The subversiveness of an all-cash lifestyle

By Patrice Lewis

Many years ago, my husband and I discovered a large well-known store that carried supplies we used in our home woodcraft business (band saw blades, sanding belts, etc.) for a better price than we had been paying elsewhere. At the time, we paid for most of our purchases with checks (remember those?). But each time we went to purchase supplies from this store, the same conversation ensued:

Cashier: “May I have your phone number, please?”

Me: “No thanks, I don’t give out our phone number.”

Cashier: “But this way I can sign you up for our store card, which gives you discounts and cash back at the end of the year.”

Me: “No thank you, I just want to purchase these items.”

Cashier: “Are you sure? There are all sorts of benefits from having a store card.”

Me: “No thank you, I just want to purchase these items.”

Cashier: “How about your cell phone number?”

Me: “No thank you. I don’t give out that number.”

Cashier: “Then I can sign you up for the store card with an email address.”

Me (getting annoyed): “I don’t want a store card. I simply want to purchase these items.”

Cashier (shocked): “But you’re missing out on a great opportunity! A store card gives you cash back at the end of the year!”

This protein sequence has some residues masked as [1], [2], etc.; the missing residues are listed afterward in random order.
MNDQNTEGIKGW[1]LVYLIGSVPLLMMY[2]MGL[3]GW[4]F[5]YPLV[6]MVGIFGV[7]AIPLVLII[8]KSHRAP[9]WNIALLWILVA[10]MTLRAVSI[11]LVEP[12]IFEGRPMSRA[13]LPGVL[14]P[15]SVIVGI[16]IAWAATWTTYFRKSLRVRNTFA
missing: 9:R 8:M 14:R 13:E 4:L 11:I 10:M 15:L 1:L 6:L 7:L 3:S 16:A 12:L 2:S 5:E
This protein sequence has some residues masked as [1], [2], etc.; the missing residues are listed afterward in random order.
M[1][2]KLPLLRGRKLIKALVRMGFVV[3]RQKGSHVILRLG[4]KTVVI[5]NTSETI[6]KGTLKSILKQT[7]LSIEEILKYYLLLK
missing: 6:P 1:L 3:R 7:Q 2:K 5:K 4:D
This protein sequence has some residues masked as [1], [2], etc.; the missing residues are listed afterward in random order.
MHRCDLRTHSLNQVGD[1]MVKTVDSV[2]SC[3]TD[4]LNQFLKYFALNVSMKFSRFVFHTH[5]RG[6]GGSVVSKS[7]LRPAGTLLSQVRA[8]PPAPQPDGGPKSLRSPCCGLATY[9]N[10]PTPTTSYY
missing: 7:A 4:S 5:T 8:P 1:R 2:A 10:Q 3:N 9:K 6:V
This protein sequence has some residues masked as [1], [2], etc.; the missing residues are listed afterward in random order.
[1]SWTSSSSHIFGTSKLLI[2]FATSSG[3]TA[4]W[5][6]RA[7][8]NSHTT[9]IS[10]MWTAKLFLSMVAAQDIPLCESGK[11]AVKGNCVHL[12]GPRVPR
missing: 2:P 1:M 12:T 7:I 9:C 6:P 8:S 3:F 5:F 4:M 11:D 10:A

Et cetera. Eventually the cashier took my check and gave me a receipt, but he wasn’t pleased. I didn’t blame the clerk – he was just doing his job, and probably received a commission for every card issued – but I wasn’t about to divulge information that didn’t need to be divulged just to purchase sanding belts.

This was just one of several experiences spurring my husband and me to adopt an all-cash lifestyle about 10 years ago, a decision we’ve never regretted.

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We’re fully aware this doesn’t make us invisible. Since tracking is everywhere, people can’t just melt into obscurity. But using cash remains our small stubborn act of rebellion. In fact, some might view it as subversive.

Adopting an all-cash lifestyle is now considered bold and daring, akin to navigating a city with nothing but a paper map (remember those?). Endless articles are written about the breathless experiences and tragic difficulties involved with living without plastic or smartphone apps.

Yet the financial advantages of cash are myriad. Cash (usually) prevents you from spending above your means. If your money is gone, your spending is done – an advantage if you live within a budget. Credit card use often leads to debt if the balance isn’t paid each month. With cash, the debt is already paid.

With credit cards, the price of convenience is very high. Despite their pretty words about what a “valued customer” you are, credit card companies can behave with a staggering lack of ethics. Their algorithms for charging more fees and penalties from customers is so convoluted “that even an M.I.T mathematics professor couldn’t figure it out,” according to James D. Scurlock in the excellent book “Maxed Out.”

Not only do credit card companies charge exorbitant rates of interest (up to 30% in some cases!), but they’re quick to slap on late fees. Some companies have even been demonstrated to hold onto payments until past the due date, so they can charge late fees.